Turkey and US in talks to end 'unacceptable' Syria Idlib crisis
Turkish leaders have been in talks to end the brewing crisis in northwestern Syria, where Turkish forces are facing a standoff with the Syrian government.
Turkish President Recep Tayyip Erdogan spoke to his US counterpart Donald Trump "on ways to end the crisis in Idlib without further delay," according to his office.
Turkey has insisted however that it has not betrayed its commitments set out in a 2018 deal with Russia and Iran to set up a de-escalation zone in Syria.
Erdogan's office said he told Trump "the [Syrian] regime's most recent attacks are unacceptable."
Earlier his deputy Fuat Oktay said Syrian forces had overrun some of the Turkish observation posts established under this deal. Thirteen Turkish soldiers have been killed since the Syrian offensive on Idlib.
"We cannot overlook the cruelty happening in our neighbour," said Okat, adding that Turkey, which hosts more than 3.6 million Syrian refugees, cannot handle a new migrant wave from Idlib where hundreds of thousands have been displaced.
Around 800,000 Syrians have been displaced by the Syrian government's push on Idlib.
Earlier in the week Erdogan threatened to strike Syrian government forces anywhere in Syria if another Turkish soldier was hurt.
Russia, which backs Syrian President Bashar al-Assad, says Turkey has flouted deals it made with Moscow and aggravated the situation in Idlib. The Kremlin said Ankara had failed to neutralise militants there.
Turkish Foreign Minister Mevlut Cavusoglu and Russia's Sergei Lavrov both said differences between the countries will not affect their relations.
"We can not change the principle-based positions we hold or our politics over individual disagreements with one country or another. We must not allow the problems in Syria to undermine our co-operation and relations," the TASS news agency cited Cavusoglu as saying after meeting Lavrov on the sidelines of the Munich Security Conference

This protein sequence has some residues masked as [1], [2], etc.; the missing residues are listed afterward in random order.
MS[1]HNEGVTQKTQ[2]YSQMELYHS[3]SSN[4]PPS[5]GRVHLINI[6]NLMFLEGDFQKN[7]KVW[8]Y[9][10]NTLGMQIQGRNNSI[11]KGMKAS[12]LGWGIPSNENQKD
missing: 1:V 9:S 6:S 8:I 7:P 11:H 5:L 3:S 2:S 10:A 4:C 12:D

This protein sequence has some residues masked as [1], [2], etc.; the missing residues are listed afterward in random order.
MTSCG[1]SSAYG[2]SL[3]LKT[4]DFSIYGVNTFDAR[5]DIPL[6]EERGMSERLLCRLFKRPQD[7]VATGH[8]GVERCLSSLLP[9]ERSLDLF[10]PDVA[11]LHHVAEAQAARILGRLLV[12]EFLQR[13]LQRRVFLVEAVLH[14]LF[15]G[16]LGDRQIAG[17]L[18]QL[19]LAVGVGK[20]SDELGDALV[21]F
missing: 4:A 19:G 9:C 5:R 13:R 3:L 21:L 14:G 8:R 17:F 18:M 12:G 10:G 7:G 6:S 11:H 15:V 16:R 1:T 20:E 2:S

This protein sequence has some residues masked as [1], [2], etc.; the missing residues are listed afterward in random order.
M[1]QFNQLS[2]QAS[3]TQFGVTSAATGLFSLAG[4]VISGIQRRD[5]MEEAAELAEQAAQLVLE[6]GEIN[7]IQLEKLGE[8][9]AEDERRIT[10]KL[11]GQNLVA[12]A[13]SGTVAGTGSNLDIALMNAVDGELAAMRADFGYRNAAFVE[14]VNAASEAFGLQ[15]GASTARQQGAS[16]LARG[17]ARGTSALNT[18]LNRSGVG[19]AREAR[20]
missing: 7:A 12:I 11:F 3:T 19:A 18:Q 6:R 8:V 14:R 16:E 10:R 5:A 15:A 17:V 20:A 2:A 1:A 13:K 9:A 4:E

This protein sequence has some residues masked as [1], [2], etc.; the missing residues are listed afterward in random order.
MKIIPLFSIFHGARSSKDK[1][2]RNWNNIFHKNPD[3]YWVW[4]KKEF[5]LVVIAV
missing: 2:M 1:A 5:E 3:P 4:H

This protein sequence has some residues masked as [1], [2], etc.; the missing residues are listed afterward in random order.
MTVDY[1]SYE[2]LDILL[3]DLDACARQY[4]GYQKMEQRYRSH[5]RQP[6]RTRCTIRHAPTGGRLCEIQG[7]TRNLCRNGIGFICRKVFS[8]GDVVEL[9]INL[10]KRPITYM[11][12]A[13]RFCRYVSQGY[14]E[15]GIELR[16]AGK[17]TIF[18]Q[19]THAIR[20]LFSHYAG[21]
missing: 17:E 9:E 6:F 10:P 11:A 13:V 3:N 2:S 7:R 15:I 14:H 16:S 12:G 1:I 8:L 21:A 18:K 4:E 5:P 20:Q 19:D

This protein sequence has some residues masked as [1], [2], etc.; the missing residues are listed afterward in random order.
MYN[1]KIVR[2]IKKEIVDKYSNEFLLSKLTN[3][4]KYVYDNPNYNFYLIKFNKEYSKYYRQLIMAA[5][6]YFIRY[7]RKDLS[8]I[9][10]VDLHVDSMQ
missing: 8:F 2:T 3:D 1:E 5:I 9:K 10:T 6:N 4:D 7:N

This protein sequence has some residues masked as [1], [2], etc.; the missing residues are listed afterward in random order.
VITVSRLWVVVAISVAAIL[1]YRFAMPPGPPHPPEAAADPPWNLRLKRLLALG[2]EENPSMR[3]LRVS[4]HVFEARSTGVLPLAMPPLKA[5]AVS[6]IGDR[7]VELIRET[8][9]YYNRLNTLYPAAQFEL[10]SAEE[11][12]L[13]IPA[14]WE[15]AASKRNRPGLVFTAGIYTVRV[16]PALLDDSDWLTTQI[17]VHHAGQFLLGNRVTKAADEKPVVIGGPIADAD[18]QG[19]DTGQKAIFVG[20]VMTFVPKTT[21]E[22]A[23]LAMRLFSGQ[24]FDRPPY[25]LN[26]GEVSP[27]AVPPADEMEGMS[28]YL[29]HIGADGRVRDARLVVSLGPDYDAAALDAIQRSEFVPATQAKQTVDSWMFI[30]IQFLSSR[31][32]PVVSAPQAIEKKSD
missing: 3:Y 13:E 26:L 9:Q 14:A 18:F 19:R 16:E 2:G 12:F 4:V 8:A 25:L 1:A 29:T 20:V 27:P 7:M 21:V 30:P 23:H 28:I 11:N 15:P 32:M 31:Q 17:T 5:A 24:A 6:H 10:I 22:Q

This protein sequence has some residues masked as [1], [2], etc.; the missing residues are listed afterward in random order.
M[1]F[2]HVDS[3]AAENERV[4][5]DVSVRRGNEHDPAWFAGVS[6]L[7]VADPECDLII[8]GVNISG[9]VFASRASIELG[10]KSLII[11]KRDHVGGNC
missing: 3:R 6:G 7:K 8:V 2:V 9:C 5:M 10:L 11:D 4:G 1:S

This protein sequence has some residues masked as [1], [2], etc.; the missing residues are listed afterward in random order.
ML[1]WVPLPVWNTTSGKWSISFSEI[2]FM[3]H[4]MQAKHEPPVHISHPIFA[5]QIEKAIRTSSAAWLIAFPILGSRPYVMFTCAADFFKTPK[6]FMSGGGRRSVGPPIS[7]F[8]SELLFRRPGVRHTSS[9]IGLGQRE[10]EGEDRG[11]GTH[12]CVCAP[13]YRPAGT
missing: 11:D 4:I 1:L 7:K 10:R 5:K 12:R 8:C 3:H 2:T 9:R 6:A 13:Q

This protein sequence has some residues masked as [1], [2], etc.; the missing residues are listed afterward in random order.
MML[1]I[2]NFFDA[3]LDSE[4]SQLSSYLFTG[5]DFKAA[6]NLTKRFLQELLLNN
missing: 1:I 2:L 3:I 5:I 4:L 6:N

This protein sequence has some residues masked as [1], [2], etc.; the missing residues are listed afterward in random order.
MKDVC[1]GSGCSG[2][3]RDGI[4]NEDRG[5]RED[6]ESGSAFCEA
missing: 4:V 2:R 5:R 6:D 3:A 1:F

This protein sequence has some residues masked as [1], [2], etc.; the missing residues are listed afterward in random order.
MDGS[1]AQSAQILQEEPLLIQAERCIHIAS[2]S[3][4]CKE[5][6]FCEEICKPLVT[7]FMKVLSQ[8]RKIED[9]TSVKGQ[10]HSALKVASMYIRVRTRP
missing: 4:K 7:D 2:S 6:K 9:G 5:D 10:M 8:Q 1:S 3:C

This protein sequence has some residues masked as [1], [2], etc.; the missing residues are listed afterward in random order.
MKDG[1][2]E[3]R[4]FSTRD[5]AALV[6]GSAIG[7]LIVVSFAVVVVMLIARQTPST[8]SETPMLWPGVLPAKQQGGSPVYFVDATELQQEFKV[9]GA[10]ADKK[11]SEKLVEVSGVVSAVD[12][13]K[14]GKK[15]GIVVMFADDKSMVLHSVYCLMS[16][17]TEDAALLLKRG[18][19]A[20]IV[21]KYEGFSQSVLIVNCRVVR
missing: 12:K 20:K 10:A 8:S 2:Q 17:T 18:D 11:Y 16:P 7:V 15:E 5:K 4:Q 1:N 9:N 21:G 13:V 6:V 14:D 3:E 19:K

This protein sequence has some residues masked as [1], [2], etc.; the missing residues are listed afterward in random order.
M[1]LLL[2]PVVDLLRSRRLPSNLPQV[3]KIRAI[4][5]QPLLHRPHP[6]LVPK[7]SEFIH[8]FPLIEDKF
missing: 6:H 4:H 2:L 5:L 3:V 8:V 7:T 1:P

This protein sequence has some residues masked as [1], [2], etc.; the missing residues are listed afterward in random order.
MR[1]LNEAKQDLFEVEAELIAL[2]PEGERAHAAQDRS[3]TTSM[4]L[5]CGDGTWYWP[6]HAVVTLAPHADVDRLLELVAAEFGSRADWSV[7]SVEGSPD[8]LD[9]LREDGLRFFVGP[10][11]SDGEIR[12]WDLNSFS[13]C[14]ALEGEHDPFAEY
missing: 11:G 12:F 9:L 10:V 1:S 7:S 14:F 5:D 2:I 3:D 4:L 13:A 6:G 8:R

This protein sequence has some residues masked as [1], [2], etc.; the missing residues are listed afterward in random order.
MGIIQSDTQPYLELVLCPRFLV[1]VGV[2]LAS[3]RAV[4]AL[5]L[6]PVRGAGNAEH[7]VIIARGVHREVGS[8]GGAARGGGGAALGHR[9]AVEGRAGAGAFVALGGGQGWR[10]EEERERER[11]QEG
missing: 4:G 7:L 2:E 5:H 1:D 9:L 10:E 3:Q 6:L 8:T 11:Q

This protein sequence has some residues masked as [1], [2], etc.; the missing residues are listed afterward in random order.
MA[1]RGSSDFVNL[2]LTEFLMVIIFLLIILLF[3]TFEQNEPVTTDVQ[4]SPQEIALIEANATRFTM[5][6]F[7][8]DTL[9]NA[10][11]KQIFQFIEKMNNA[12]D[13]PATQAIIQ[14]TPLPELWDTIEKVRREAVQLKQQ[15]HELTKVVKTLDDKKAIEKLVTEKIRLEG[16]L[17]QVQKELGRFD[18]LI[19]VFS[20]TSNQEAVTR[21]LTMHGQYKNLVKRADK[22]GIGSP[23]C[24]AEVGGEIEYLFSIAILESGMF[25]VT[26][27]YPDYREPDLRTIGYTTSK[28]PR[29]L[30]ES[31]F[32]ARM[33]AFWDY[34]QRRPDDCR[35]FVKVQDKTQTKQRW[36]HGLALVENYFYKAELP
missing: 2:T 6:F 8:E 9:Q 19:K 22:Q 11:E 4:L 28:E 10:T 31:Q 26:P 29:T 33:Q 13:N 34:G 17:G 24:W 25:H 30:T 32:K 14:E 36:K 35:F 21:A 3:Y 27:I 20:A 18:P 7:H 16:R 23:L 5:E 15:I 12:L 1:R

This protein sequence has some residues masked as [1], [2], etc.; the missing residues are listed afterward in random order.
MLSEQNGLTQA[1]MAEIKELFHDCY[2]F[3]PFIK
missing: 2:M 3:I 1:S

Oktay told broadcaster NTV that Turkey was determined to stop Syrian government advances in Idlib and Ankara had clearly conveyed its position on Idlib to Moscow during the talks.
In an apparent response to Russia's criticism on Thursday, Turkish Defence Minister Hulusi Akar said Turkey would use force against rebel groups violating a 12 January ceasefire in Idlib and said Ankara was sending reinforcements to control Idlib.
Turkish Foreign Minister Mevlut Cavusoglu will meet Russian Foreign Minister Sergei Lavrov on Sunday during the Munich Security Conference, the Interfax news agency reported.
Recent events have prompted Turkey to flood more troops, vehicles and equipment into Idlib, and double down its support for rebels, who have lost 600 square km in a matter of weeks. Syrian government and Russian aircraft have rained bombs down on Idlib, with some 350 civilians killed so far.
On Tuesday, a Syrian government helicopter, a Russian-made Mi-17, was shot down by the rebels near the town of Neirab. Several sources on the ground interviewed by Middle East Eye said that the air defence system that hit that aircraft was provided by Turkey.
“Aircraft that target civilian residential areas won’t be able to move freely any longer. We will chase regime forces on the ground out of the borders we designated,” Erdogan said.
In an apparent rebuke to the Russians, the president also said Ankara would no longer wait for the results of endless meetings.
Russian state news agency Ria Novosti reported that Erdogan made a phone call to Russian President Vladimir Putin early on Wednesday before his fiery speech and discussed the Idlib crisis. “The importance of the full implementation of the existing Russian-Turkish agreements ... was noted," the Russian presidency said in a statement.